Monday, May 4, 2009

Don't Buy Mexican Tomatos

If you've read my blog for any length of time, you'll know I'm a strong proponent of buying locally, whenever possible. (In the interest of full disclosure I have been unable to find a substitute for, or way to curb my lust for the banana!)

Sometimes locally means from my hometown, sometimes it means, from my country. I try very hard NOT to eat something from another country when the very same thing is available from my own country AT THE SAME TIME.

Tomatoes.

There are tomato farmers in Florida plowing under perfectly good tomatoes because they can't sell them. The recession has hit them hard as a tomato isn't seen as a necessity. Along with that, DIRT CHEAP tomatoes are coming in from Mexico. Because of this influx, tomatoes have been selling for $4-$6 a box. It costs $10 to grow them.

I realize people want to get the most for their money-I certainly do. I realize in hard times people have to make choices, I do too. But we need to realize that buying dirt cheap veggies from other countries does more to hurt our overall economy than it does strengthen our personal pocketbooks. Not only are more and more farmers being forced out of farming. But now those people are less likely to contribute financially to their own communities. I'm guessing that tomato farmer isn't going out to his local restaurant any time soon. I'm guessing that restaurant may not need to hire your college age daughter this summer because demand is down. And I'm guessing your college age daughter is going to have some trouble paying for her books next fall. It's all connected.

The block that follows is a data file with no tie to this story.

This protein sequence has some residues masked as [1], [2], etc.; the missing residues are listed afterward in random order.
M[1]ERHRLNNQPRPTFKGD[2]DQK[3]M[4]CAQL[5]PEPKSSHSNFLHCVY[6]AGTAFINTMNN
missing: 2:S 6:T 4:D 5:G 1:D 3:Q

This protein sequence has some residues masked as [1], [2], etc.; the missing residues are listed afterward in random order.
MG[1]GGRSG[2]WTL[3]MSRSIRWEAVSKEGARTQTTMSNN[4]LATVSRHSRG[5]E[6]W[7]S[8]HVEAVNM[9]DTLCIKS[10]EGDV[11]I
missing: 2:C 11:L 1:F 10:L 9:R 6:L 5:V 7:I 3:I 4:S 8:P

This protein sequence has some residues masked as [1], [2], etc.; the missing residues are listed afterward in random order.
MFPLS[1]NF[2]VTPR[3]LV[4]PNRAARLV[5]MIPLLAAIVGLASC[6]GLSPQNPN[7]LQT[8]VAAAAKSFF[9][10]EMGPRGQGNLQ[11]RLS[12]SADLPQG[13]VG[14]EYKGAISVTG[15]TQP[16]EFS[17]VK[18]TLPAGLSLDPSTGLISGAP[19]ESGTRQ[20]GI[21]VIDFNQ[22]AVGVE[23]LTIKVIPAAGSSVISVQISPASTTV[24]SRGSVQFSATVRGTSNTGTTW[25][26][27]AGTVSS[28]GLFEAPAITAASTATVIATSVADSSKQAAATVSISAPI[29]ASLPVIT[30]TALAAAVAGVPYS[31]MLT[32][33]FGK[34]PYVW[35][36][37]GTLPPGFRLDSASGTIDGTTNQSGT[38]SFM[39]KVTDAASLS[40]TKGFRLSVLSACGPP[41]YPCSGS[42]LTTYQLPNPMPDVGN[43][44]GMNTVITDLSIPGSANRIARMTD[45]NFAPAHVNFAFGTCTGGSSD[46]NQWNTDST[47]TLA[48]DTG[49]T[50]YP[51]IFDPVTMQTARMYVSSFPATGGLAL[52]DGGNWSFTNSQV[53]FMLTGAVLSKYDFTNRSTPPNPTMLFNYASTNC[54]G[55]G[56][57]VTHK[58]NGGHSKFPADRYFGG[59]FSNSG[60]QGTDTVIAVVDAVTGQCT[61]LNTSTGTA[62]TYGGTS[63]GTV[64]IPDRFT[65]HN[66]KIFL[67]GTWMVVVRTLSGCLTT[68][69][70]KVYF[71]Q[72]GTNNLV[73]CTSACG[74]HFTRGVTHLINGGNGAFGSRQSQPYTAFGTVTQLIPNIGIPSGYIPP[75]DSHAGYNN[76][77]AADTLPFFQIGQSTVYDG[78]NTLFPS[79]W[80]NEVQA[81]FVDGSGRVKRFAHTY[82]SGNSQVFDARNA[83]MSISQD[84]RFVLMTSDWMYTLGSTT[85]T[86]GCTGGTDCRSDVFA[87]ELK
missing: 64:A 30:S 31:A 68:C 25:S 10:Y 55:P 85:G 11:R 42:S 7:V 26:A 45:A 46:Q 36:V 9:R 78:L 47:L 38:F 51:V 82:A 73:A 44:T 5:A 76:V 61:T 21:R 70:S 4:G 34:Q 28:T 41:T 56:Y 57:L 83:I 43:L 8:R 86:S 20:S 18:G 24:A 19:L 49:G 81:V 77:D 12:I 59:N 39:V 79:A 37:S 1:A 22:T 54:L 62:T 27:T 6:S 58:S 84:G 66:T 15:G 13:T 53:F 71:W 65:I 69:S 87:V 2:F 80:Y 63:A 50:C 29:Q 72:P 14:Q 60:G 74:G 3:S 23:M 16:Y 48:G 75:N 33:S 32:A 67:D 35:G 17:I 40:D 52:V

In scary economic times we need to do what we can to support ourselves but we need to try and manage that in a way that isn't detrimental to others, and in the long run, to ourselves as well.

In many parts of the country the growing season is quickly getting underway-Please consider buying locally gown fresh food. It' s better food, it's fresher, it has not traveled thousands of miles to reach you, and you will be helping your own community.

4 comments:

City Girl said...

SO true. THanks for posting about this!

LuvMyGarden said...

Well said! I'd hate to see the day we can no longer buy from others in our own communities - because we were so intent on getting the cheapest goods we overlooked the quality as well as the connections between all of us in a healthy, thriving community.

Christine said...

Well said to you Luv!

An in the case of the tomatoes it's not like it's even a lot more expensive to buy the US tomatoes. They are right next to each other in my grocery store.

In the summer, the farmers market offers better produce for the same price or less in my area! It's a win/win for everyone involved!

admin said...

Well said. I follow the same principle Christine, and also am growing a higher percentage of our own food each year. It's fun and healthy and sensible.